JACKSONVILLE, Fla. – Ronnie Simmons, the man who was sentenced to four years in prison in connection to a bogus charity scheme, that also landed former Rep. Corrine Brown in federal prison, has asked to spend the last 12 months of his prison sentence in a halfway house.
Simmons, who was Brown's former chief of staff, pleaded guilty to charges connected to the One Door for Education charity, that became a slush fund for Brown. He's asking a federal judge to make a recommendation to the Bureau of Prisons.
Typically, federal prisoners spend the last six months of their sentence in a halfway house. Simmons is scheduled to get out of a federal prison in Maryland in July 2020 and is slated to go to a halfway house in January.
Under federal law, the most time someone can spend in a halfway house at the end of a sentence is 12 months.
Simmons, who is representing himself, cites a number of reasons in the motion making his request, including:
- His mother is in declining health and has to travel with a breathing machine to visit him. A halfway house placement would allow Simmons to help his mother with doctors appointments and maintain her daily living.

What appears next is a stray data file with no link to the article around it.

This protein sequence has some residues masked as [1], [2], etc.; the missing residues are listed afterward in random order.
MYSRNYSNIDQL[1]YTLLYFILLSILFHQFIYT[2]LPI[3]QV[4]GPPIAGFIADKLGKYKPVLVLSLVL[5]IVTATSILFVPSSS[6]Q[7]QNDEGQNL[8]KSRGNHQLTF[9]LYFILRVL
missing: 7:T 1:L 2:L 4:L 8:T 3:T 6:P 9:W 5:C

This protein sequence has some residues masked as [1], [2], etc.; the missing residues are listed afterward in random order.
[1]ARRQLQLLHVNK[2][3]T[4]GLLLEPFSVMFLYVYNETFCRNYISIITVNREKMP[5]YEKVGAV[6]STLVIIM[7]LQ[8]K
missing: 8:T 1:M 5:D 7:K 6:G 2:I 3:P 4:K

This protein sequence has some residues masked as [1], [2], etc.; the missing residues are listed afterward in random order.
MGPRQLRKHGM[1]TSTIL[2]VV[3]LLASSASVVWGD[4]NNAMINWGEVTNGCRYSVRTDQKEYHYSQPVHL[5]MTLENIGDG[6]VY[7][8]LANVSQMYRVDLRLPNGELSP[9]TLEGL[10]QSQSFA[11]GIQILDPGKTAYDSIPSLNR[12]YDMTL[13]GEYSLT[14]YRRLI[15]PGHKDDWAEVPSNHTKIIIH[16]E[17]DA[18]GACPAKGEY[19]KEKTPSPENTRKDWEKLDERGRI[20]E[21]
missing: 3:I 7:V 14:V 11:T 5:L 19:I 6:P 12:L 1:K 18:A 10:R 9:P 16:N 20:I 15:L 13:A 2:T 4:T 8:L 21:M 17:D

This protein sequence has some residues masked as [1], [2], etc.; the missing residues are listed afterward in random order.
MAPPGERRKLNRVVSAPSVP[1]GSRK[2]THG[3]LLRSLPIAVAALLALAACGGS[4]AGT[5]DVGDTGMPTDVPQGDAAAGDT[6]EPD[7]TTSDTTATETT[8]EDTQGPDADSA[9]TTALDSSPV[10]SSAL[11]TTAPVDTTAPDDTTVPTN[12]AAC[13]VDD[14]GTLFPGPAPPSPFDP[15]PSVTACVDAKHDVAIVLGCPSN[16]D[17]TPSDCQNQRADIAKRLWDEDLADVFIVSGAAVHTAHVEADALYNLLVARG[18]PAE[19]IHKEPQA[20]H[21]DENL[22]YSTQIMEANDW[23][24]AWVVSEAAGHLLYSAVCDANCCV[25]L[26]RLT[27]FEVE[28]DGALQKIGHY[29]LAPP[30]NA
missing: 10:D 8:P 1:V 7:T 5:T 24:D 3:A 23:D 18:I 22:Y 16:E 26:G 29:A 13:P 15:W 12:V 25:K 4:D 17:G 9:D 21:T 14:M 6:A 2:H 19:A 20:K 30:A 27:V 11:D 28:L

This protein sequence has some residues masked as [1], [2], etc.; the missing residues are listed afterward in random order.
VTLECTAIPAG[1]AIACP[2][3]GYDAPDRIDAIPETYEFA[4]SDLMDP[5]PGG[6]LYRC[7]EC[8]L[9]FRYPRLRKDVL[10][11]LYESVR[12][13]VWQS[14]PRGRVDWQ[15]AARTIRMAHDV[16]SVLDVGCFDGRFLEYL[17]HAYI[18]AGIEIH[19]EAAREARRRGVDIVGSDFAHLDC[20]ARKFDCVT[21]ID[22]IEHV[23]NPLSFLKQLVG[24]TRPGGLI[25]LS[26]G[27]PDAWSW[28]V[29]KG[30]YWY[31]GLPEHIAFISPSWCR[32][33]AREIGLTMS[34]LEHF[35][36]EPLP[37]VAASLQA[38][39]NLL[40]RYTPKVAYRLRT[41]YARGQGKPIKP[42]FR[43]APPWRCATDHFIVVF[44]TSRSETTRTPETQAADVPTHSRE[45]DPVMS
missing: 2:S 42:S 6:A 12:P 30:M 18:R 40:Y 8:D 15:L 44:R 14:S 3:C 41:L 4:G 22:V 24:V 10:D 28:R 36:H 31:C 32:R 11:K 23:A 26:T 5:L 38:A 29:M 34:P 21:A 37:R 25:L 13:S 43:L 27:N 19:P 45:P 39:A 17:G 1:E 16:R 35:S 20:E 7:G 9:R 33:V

- He's maintained "good conduct" and has taken full advantage of educational and vocational opportunities.
- He completed a 500-hour residential drug abuse treatment program, which "was indeed very educational and helpful"
Carla Wiley, who is Simmons' ex-girlfriend, was also a co-defendant in the case. She made a similar request to a judge, asking for nine months in a halfway house. The request was denied, with a judge saying she could still make the same request directly to the Bureau of Prisons. Wiley completed her sentence last month.
Brown is serving a five-year sentence at a federal prison in central Florida, and is scheduled to get out in June 2022. She has appealed her conviction to the U.S. Court of Appeals for the 11th Circuit. Her appellate attorney appeared before the court in Atlanta in February, and a ruling on her appeal is still pending.